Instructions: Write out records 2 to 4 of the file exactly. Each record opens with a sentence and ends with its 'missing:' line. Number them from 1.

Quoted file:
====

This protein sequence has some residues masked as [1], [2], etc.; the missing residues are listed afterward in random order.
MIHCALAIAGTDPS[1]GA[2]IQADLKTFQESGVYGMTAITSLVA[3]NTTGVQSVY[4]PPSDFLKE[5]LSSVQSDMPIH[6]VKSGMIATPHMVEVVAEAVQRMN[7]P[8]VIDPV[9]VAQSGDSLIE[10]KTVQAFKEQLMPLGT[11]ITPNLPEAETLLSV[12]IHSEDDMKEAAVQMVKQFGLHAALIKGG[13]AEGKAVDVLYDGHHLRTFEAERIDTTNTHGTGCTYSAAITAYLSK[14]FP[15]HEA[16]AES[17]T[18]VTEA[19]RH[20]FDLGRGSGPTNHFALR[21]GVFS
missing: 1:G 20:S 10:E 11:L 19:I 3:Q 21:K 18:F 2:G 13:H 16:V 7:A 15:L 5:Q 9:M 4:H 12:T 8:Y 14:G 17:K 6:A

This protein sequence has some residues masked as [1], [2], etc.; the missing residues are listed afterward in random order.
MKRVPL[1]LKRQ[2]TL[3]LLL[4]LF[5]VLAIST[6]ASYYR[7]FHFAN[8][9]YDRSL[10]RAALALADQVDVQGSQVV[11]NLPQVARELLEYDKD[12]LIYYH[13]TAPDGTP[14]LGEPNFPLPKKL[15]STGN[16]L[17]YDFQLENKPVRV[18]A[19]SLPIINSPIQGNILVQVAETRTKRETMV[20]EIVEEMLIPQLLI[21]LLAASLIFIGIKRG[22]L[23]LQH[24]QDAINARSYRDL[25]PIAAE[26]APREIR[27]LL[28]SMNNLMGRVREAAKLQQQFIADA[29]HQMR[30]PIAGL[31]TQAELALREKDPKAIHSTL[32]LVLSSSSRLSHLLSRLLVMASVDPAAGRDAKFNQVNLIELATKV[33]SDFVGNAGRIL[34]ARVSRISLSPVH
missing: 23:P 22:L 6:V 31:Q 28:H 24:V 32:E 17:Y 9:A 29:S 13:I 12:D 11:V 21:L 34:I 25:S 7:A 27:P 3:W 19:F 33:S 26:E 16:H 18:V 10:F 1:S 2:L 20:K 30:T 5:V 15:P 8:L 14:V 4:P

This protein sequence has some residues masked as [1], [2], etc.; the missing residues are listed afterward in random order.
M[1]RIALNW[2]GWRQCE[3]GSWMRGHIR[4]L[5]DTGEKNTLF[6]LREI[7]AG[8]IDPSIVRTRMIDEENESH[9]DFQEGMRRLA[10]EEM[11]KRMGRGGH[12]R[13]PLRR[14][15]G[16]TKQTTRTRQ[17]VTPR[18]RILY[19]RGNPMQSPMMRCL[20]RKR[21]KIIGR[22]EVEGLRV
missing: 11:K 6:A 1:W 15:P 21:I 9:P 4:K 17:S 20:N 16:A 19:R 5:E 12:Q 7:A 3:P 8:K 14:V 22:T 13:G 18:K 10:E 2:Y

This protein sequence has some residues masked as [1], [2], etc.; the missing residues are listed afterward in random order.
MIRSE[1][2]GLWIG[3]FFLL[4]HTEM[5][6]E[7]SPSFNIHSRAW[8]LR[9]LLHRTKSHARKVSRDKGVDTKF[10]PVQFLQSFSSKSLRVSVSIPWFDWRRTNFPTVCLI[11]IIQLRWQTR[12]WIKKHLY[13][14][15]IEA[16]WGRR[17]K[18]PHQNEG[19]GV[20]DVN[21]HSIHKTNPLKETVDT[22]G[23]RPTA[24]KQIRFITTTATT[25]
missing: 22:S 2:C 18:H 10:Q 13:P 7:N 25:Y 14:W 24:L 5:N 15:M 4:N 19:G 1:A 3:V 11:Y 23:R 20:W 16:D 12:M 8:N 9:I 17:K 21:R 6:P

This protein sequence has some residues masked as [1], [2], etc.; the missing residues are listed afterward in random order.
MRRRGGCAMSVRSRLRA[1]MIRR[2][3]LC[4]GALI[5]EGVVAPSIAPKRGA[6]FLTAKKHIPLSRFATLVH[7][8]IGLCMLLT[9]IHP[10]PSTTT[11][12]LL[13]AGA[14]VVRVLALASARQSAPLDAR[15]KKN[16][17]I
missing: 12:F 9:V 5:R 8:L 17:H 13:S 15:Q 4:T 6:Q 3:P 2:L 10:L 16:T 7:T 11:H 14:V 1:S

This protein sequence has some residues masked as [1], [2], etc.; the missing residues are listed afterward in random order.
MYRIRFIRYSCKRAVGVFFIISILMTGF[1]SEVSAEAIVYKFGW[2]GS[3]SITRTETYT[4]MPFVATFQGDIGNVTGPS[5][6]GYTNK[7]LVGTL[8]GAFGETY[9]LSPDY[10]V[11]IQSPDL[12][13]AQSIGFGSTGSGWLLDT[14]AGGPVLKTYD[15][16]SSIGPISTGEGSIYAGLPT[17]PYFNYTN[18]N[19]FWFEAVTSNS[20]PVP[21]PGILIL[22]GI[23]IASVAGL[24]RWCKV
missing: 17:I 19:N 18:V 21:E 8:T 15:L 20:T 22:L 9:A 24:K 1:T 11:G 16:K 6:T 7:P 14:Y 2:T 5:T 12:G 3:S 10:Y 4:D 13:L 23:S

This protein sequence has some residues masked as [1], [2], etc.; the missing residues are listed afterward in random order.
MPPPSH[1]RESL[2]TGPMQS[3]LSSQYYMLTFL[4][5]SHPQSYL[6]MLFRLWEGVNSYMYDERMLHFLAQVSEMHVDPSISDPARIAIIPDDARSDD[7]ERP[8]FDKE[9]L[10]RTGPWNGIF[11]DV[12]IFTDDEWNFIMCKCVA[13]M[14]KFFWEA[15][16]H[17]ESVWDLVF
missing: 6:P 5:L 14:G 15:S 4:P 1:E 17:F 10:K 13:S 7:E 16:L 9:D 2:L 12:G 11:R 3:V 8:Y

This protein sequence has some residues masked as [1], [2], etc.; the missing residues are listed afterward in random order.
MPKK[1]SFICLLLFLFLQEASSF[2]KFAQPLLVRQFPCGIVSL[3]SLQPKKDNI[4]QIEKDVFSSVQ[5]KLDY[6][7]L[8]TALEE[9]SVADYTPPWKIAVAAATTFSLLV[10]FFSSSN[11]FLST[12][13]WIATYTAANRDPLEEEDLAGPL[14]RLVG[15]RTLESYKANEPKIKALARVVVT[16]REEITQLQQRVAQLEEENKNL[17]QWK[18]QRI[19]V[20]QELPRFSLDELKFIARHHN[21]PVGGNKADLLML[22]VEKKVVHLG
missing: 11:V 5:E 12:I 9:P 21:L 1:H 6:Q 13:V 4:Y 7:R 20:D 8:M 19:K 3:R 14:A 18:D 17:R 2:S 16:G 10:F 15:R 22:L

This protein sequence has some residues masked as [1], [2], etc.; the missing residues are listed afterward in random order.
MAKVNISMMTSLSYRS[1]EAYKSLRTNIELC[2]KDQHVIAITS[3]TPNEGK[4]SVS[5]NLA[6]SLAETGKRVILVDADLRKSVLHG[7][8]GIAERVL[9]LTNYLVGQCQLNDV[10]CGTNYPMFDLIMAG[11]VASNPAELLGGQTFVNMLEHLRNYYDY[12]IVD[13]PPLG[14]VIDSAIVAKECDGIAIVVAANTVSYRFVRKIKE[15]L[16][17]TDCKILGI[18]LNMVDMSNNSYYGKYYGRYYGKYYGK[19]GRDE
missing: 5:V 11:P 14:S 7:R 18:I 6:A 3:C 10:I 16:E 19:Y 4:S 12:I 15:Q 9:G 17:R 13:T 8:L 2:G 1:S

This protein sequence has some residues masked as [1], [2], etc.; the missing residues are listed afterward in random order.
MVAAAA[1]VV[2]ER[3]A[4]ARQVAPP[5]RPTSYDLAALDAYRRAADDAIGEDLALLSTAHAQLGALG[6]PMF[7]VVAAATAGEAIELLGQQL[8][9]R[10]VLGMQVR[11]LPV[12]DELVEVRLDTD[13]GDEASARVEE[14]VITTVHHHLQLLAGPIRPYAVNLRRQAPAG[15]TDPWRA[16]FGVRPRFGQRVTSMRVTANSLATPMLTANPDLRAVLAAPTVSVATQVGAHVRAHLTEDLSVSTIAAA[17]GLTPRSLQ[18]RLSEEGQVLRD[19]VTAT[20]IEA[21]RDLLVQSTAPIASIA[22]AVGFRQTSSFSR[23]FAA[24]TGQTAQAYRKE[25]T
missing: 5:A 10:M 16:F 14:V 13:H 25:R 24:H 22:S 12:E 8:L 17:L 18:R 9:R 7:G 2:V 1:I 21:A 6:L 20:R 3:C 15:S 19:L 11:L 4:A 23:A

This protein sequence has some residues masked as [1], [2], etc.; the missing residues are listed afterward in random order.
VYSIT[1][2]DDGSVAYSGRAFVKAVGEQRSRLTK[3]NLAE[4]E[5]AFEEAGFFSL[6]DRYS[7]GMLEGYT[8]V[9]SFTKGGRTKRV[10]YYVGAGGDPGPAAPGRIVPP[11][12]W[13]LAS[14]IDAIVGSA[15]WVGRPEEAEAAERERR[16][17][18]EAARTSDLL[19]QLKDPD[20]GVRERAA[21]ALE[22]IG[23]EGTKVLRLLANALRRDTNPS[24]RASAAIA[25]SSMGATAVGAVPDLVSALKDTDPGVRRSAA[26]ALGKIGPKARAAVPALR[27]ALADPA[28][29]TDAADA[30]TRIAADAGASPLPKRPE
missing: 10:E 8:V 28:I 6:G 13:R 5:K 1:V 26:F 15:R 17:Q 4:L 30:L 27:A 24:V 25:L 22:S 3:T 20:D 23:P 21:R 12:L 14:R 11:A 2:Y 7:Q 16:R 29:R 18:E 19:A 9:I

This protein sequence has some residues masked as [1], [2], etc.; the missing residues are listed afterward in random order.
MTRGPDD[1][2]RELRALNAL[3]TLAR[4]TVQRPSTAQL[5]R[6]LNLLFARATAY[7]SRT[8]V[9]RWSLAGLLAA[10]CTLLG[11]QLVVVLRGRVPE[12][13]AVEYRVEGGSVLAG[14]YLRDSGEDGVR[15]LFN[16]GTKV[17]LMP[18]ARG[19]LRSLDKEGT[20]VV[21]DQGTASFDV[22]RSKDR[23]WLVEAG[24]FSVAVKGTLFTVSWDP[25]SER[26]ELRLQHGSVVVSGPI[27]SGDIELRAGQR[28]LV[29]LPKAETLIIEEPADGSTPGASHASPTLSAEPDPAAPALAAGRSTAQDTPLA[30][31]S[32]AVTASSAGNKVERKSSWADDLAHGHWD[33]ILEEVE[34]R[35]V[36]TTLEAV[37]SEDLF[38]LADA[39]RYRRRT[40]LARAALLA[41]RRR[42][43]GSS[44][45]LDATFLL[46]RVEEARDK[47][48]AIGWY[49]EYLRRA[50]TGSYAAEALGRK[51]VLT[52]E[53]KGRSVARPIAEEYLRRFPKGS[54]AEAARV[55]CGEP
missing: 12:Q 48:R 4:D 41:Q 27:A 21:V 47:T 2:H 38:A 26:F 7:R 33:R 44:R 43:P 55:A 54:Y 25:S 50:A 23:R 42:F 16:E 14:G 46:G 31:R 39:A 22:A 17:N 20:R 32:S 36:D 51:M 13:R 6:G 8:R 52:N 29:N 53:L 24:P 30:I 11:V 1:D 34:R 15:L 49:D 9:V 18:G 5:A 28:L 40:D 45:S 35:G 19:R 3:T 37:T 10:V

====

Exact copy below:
This protein sequence has some residues masked as [1], [2], etc.; the missing residues are listed afterward in random order.
MKRVPL[1]LKRQ[2]TL[3]LLL[4]LF[5]VLAIST[6]ASYYR[7]FHFAN[8][9]YDRSL[10]RAALALADQVDVQGSQVV[11]NLPQVARELLEYDKD[12]LIYYH[13]TAPDGTP[14]LGEPNFPLPKKL[15]STGN[16]L[17]YDFQLENKPVRV[18]A[19]SLPIINSPIQGNILVQVAETRTKRETMV[20]EIVEEMLIPQLLI[21]LLAASLIFIGIKRG[22]L[23]LQH[24]QDAINARSYRDL[25]PIAAE[26]APREIR[27]LL[28]SMNNLMGRVREAAKLQQQFIADA[29]HQMR[30]PIAGL[31]TQAELALREKDPKAIHSTL[32]LVLSSSSRLSHLLSRLLVMASVDPAAGRDAKFNQVNLIELATKV[33]SDFVGNAGRIL[34]ARVSRISLSPVH
missing: 23:P 22:L 6:V 31:Q 28:H 24:V 32:E 17:Y 9:A 29:S 13:I 12:D 11:V 21:L 34:I 25:S 7:A 27:P 3:W 19:F 33:S 26:E 16:H 18:V 10:F 1:S 2:L 20:K 30:T 5:V 15:P 8:L 14:V 4:P

This protein sequence has some residues masked as [1], [2], etc.; the missing residues are listed afterward in random order.
M[1]RIALNW[2]GWRQCE[3]GSWMRGHIR[4]L[5]DTGEKNTLF[6]LREI[7]AG[8]IDPSIVRTRMIDEENESH[9]DFQEGMRRLA[10]EEM[11]KRMGRGGH[12]R[13]PLRR[14][15]G[16]TKQTTRTRQ[17]VTPR[18]RILY[19]RGNPMQSPMMRCL[20]RKR[21]KIIGR[22]EVEGLRV
missing: 11:K 6:A 1:W 15:P 21:I 9:P 4:K 17:S 20:N 16:A 19:R 5:E 12:Q 7:A 3:P 8:K 14:V 22:T 13:G 18:K 10:E 2:Y

This protein sequence has some residues masked as [1], [2], etc.; the missing residues are listed afterward in random order.
MIRSE[1][2]GLWIG[3]FFLL[4]HTEM[5][6]E[7]SPSFNIHSRAW[8]LR[9]LLHRTKSHARKVSRDKGVDTKF[10]PVQFLQSFSSKSLRVSVSIPWFDWRRTNFPTVCLI[11]IIQLRWQTR[12]WIKKHLY[13][14][15]IEA[16]WGRR[17]K[18]PHQNEG[19]GV[20]DVN[21]HSIHKTNPLKETVDT[22]G[23]RPTA[24]KQIRFITTTATT[25]
missing: 22:S 2:C 18:H 10:Q 13:P 7:N 25:Y 14:W 24:L 5:N 15:M 4:N 19:G 1:A 3:V 11:Y 23:R 20:W 16:D 12:M 8:N 9:I 17:K 21:R 6:P